Black-Irish reimagines modern Harlem scenes and details through the lens of vintage print aesthetics (including lithograph, silkscreen, chromolith, rotogravure, hand tints, etc.), offering fresh perspectives & bridging the gap between Harlem past and present.

Cost: Free

X Gallery
163 Malcolm X Boulevard
Harlem New York 10026

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Black Citizenship in the Age of Jim Crow Exhibition

September 7, 2018 through May 3, 2019 – Various hours

Black Citizenship in the Age of Jim Crow explores the struggle for full citizenship and racial quality that unfolded in the 50 years after the Civil War. When slavery ended in 1865, a period of Reconstruction began, leading to such achievements as the Fourteenth and Fifteenth Amendments to the Constitution. By 1868, all persons born in the United States were citizens and equal under the law. But efforts to create an interracial democracy were contested from the start. A harsh backlash ensued, ushering in a half century of the “separate but equal” age of Jim Crow.

Opening to mark the 150th anniversary of the ratification of the Fourteenth Amendment, the exhibition is organized chronologically from the end of the Civil War to the end of World War I and highlights the central role played by African Americans in advocating for their rights. It also examines the depth and breadth of opposition to black advancement. Art, artifacts, photographs, and media will help visitors explore these transformative decades in American history, and understand their continuing relevance today. Curated by Marci Reaven, vice president of history exhibitions, and Lily Wong, assistant curator.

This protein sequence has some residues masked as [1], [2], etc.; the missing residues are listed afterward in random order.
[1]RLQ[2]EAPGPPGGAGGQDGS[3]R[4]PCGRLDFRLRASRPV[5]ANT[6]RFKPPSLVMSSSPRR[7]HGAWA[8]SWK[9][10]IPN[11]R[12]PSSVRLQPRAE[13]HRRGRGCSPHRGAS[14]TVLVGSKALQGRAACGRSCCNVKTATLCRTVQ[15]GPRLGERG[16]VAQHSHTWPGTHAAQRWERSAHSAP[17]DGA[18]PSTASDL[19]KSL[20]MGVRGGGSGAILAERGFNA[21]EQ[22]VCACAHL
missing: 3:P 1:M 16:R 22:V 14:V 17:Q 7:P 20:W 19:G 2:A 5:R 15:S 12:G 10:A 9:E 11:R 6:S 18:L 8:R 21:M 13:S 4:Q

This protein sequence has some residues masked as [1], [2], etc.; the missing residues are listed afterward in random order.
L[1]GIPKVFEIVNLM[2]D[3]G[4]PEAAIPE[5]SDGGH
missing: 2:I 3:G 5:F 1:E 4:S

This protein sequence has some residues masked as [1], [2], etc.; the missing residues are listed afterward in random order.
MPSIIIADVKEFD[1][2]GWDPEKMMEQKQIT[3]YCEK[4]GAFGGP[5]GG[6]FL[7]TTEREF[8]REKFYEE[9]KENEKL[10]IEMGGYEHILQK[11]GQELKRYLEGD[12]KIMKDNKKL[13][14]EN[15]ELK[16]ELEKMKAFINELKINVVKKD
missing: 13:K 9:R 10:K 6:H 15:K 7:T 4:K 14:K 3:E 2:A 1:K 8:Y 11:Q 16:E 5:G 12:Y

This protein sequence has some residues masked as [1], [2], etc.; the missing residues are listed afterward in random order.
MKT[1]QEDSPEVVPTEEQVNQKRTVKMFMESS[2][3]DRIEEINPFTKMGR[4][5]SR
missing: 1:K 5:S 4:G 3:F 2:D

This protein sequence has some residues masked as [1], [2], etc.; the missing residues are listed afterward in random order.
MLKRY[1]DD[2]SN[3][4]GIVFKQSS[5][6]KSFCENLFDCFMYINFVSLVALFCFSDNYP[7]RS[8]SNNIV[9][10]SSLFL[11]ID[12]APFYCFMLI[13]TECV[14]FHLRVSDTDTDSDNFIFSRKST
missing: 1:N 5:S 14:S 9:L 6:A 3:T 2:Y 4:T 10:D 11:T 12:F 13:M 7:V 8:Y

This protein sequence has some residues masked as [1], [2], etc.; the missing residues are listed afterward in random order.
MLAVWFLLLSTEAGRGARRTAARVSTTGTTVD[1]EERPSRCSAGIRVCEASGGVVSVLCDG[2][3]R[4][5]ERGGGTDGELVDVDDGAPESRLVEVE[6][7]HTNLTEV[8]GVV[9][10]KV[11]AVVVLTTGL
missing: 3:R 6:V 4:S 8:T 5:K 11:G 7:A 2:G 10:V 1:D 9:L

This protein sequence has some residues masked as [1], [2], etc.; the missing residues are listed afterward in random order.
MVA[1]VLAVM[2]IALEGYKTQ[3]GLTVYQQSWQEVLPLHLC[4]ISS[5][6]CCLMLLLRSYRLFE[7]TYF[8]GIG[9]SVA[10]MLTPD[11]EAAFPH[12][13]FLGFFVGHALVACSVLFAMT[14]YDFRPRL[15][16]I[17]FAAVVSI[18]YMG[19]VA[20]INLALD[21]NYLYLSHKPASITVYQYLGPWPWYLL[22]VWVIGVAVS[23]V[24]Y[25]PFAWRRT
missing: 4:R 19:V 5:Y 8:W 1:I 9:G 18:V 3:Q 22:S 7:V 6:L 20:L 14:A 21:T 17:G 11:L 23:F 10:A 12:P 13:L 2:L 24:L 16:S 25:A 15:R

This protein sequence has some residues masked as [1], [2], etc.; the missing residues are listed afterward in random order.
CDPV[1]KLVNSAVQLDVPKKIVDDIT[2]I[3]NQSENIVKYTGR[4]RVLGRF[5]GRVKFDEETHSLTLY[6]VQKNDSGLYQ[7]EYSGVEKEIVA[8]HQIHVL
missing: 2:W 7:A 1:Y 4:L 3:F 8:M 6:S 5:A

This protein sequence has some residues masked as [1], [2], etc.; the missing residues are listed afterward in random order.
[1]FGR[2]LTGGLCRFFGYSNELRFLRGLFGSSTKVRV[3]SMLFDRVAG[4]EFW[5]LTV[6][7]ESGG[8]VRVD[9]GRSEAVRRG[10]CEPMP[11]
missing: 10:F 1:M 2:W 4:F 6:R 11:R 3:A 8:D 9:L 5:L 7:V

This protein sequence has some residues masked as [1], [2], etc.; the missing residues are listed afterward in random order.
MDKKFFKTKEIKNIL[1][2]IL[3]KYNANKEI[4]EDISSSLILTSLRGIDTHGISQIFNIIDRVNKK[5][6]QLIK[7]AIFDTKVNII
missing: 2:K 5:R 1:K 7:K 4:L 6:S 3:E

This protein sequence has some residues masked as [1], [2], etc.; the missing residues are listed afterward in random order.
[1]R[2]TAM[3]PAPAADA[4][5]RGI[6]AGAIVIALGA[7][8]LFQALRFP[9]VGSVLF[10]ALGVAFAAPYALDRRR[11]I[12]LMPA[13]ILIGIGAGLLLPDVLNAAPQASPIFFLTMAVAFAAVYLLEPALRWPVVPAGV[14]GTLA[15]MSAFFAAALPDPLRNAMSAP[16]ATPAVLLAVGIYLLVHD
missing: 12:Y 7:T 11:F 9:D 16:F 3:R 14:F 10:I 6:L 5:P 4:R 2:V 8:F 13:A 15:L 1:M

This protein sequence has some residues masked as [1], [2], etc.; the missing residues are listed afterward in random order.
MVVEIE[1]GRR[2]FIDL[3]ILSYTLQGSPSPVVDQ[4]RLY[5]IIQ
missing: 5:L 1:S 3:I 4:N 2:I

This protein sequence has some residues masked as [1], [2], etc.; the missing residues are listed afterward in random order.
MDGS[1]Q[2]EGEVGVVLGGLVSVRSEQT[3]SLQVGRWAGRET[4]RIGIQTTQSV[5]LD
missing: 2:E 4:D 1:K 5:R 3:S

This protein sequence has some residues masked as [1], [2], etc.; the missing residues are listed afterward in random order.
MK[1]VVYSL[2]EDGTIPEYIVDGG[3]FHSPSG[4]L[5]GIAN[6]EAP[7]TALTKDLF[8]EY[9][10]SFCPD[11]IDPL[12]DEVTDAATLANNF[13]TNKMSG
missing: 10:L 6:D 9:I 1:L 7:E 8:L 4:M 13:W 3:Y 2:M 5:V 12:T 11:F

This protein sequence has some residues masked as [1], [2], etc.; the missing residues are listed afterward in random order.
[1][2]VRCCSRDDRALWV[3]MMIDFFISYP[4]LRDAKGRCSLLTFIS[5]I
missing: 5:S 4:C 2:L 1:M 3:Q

Please check schedule and hours which vary.

Cost: Free to $21. Prices vary for children under 4 yrs old, students, adults and seniors.

New-York Historical Society

170 Central Park West at 77th Street
New York NY 10024 US

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44th Annual Harlem Week – 2018 Theme: Women Transforming Our World: Past, Present and Future

July 29, 2018 – August 25, 2018

HARLEM WEEK began in 1974 as HARLEM DAY, a day of encouragement and fellowship in Harlem for New Yorkers. Given the huge success of the celebration, more days were added to showcase the community’s rich economic, political and cultural history.

Celebrating its 44th year in 2018, HARLEM WEEK offers over 100 events throughout the summer to over 2 million attendees from all over New York and the world. HARLEM WEEK celebrates the neighborhoods assets and unique flavor, promoting Harlem’s rich African, African-American, Caribbean, Hispanic and European history, culture, arts, religion, entertainment and sports.

Schedule and location vary each day. Please check the website for each day’s events.

Cost: Free
Various locations
New York NY

Make Some Noise at MCNY

July 18, 2018 | 7:00pm – 9:00pm

An outdoor concert on the Museum’s Terrace featuring knockout performances by vocalist and composer, Imani Uzuri, who will also MC the evening, and sets by Zoe Allyn and Jack Lucy, two rising stars of New York City’s singer-songwriter scene. This musical celebration marks the grand finale of Beyond Suffrage: A Century of New York Women in Politics and launches our new exhibition, Rebel Women: Defying Victorianism. Both exhibitions will be open late and drinks and snacks will be available from Amy’s Bread.

Cost: $10 general admission | $5 for Museum Members and students
Museum of the City of New York
1220 Fifth Avenue
New York NY 10029